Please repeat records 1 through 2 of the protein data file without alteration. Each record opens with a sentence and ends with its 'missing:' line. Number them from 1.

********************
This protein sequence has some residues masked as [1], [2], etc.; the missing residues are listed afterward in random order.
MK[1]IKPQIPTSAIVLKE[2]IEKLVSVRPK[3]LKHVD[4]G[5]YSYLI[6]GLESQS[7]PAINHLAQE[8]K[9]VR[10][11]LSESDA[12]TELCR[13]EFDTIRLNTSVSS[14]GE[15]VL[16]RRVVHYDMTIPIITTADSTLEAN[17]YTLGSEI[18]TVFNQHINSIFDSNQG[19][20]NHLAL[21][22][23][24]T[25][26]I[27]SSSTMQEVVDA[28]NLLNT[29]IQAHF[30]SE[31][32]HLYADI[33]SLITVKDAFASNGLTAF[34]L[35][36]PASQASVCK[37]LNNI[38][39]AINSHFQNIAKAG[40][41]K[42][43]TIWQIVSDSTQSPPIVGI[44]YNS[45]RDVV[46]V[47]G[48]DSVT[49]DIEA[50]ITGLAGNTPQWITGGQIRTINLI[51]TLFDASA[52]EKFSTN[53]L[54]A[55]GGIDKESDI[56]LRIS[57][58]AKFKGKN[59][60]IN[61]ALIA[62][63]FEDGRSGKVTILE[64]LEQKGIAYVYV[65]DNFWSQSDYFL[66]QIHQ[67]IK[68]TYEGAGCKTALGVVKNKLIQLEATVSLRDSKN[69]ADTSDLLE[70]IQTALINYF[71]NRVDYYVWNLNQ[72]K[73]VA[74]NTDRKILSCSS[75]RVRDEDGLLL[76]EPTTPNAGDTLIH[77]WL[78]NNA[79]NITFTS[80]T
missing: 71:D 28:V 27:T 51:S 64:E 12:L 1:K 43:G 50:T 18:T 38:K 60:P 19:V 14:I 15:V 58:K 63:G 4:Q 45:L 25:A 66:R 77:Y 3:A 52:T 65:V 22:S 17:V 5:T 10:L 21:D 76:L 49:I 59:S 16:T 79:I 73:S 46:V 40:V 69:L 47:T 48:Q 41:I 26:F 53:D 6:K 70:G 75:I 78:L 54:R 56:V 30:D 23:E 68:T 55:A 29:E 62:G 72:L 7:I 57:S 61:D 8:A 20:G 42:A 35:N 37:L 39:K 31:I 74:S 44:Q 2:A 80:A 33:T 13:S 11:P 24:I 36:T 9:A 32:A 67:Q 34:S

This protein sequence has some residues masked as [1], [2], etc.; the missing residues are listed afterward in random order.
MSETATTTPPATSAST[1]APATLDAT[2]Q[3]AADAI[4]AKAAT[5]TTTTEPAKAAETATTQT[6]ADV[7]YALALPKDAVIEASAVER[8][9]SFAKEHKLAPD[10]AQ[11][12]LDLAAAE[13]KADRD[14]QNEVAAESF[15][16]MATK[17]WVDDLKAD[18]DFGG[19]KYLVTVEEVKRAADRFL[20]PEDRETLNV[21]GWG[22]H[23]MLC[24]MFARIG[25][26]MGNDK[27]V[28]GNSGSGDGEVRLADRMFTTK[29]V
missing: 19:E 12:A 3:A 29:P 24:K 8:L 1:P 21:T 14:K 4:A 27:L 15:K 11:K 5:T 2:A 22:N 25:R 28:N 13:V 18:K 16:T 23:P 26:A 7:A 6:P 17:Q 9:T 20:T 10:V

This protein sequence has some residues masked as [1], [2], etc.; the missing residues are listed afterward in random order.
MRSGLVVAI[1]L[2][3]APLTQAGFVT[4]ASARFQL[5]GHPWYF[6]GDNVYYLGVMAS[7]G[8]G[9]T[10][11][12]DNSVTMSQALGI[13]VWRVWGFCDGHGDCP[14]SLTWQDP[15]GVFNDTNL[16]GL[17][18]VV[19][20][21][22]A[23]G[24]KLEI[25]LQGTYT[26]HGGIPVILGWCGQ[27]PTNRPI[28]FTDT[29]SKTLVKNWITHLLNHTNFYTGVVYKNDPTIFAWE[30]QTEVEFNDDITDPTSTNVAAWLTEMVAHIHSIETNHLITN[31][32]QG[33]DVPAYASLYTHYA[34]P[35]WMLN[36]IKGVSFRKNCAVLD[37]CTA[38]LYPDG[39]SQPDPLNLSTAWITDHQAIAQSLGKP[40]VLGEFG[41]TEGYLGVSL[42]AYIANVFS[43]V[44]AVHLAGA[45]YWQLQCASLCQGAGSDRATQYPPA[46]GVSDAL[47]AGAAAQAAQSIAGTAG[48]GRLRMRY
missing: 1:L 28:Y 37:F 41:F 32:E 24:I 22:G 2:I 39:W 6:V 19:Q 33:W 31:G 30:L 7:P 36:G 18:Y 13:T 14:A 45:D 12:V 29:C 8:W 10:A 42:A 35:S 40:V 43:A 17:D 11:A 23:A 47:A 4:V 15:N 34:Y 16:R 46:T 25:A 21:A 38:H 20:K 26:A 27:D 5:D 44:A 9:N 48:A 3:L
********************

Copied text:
This protein sequence has some residues masked as [1], [2], etc.; the missing residues are listed afterward in random order.
MK[1]IKPQIPTSAIVLKE[2]IEKLVSVRPK[3]LKHVD[4]G[5]YSYLI[6]GLESQS[7]PAINHLAQE[8]K[9]VR[10][11]LSESDA[12]TELCR[13]EFDTIRLNTSVSS[14]GE[15]VL[16]RRVVHYDMTIPIITTADSTLEAN[17]YTLGSEI[18]TVFNQHINSIFDSNQG[19][20]NHLAL[21][22][23][24]T[25][26]I[27]SSSTMQEVVDA[28]NLLNT[29]IQAHF[30]SE[31][32]HLYADI[33]SLITVKDAFASNGLTAF[34]L[35][36]PASQASVCK[37]LNNI[38][39]AINSHFQNIAKAG[40][41]K[42][43]TIWQIVSDSTQSPPIVGI[44]YNS[45]RDVV[46]V[47]G[48]DSVT[49]DIEA[50]ITGLAGNTPQWITGGQIRTINLI[51]TLFDASA[52]EKFSTN[53]L[54]A[55]GGIDKESDI[56]LRIS[57][58]AKFKGKN[59][60]IN[61]ALIA[62][63]FEDGRSGKVTILE[64]LEQKGIAYVYV[65]DNFWSQSDYFL[66]QIHQ[67]IK[68]TYEGAGCKTALGVVKNKLIQLEATVSLRDSKN[69]ADTSDLLE[70]IQTALINYF[71]NRVDYYVWNLNQ[72]K[73]VA[74]NTDRKILSCSS[75]RVRDEDGLLL[76]EPTTPNAGDTLIH[77]WL[78]NNA[79]NITFTS[80]T
missing: 71:D 28:V 27:T 51:S 64:E 12:L 1:K 43:G 50:T 18:T 38:K 60:P 19:V 14:I 15:V 58:K 63:G 4:Q 45:L 25:A 66:R 77:Y 3:A 52:T 65:V 22:S 17:V 5:T 10:L 21:D 76:L 49:I 59:S 16:T 79:I 73:S 46:V 40:V 69:L 47:T 48:Q 41:I 26:F 53:D 6:K 70:G 75:I 78:L 54:R 56:V 30:D 23:E 68:T 55:A 29:E 62:G 72:L 7:I 57:S 61:D 8:A 20:G 42:A 35:N 37:L 39:K 31:I 74:S 44:Q 2:A 80:A 33:T 13:S 11:P 24:I 36:T 9:A 32:A 67:Q 34:S

This protein sequence has some residues masked as [1], [2], etc.; the missing residues are listed afterward in random order.
MSETATTTPPATSAST[1]APATLDAT[2]Q[3]AADAI[4]AKAAT[5]TTTTEPAKAAETATTQT[6]ADV[7]YALALPKDAVIEASAVER[8][9]SFAKEHKLAPD[10]AQ[11][12]LDLAAAE[13]KADRD[14]QNEVAAESF[15][16]MATK[17]WVDDLKAD[18]DFGG[19]KYLVTVEEVKRAADRFL[20]PEDRETLNV[21]GWG[22]H[23]MLC[24]MFARIG[25][26]MGNDK[27]V[28]GNSGSGDGEVRLADRMFTTK[29]V
missing: 19:E 12:A 3:A 29:P 24:K 8:L 1:P 21:T 14:K 4:A 27:L 15:K 11:K 5:T 2:A 22:N 25:R 28:N 13:V 18:K 16:T 23:P 26:A 7:A 6:P 17:Q 9:T 20:T 10:V